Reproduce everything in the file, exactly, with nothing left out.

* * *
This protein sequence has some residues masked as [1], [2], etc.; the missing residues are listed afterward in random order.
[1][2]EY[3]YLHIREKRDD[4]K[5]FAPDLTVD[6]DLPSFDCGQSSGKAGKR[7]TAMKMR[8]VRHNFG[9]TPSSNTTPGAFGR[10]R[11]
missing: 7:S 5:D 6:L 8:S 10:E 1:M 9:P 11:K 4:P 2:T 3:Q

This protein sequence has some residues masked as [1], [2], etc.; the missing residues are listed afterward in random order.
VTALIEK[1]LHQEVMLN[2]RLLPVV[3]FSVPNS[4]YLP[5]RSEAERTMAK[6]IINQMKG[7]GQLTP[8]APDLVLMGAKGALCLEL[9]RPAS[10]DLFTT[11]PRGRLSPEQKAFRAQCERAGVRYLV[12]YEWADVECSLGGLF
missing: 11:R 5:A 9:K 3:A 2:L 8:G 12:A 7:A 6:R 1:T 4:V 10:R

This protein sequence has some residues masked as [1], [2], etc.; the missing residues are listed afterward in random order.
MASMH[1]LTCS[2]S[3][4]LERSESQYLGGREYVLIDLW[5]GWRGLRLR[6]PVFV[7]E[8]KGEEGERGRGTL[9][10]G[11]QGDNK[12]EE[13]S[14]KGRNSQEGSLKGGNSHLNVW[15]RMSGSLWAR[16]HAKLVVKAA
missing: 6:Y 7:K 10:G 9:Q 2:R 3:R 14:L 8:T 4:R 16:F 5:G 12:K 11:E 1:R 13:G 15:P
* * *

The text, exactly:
This protein sequence has some residues masked as [1], [2], etc.; the missing residues are listed afterward in random order.
[1][2]EY[3]YLHIREKRDD[4]K[5]FAPDLTVD[6]DLPSFDCGQSSGKAGKR[7]TAMKMR[8]VRHNFG[9]TPSSNTTPGAFGR[10]R[11]
missing: 7:S 5:D 6:L 8:S 10:E 1:M 9:P 11:K 4:P 2:T 3:Q

This protein sequence has some residues masked as [1], [2], etc.; the missing residues are listed afterward in random order.
VTALIEK[1]LHQEVMLN[2]RLLPVV[3]FSVPNS[4]YLP[5]RSEAERTMAK[6]IINQMKG[7]GQLTP[8]APDLVLMGAKGALCLEL[9]RPAS[10]DLFTT[11]PRGRLSPEQKAFRAQCERAGVRYLV[12]YEWADVECSLGGLF
missing: 11:R 5:A 9:K 3:A 2:L 8:G 12:A 7:A 6:R 1:T 4:V 10:R

This protein sequence has some residues masked as [1], [2], etc.; the missing residues are listed afterward in random order.
MASMH[1]LTCS[2]S[3][4]LERSESQYLGGREYVLIDLW[5]GWRGLRLR[6]PVFV[7]E[8]KGEEGERGRGTL[9][10]G[11]QGDNK[12]EE[13]S[14]KGRNSQEGSLKGGNSHLNVW[15]RMSGSLWAR[16]HAKLVVKAA
missing: 6:Y 7:K 10:G 9:Q 2:R 3:R 14:L 8:T 4:R 16:F 5:G 12:K 11:E 1:R 13:G 15:P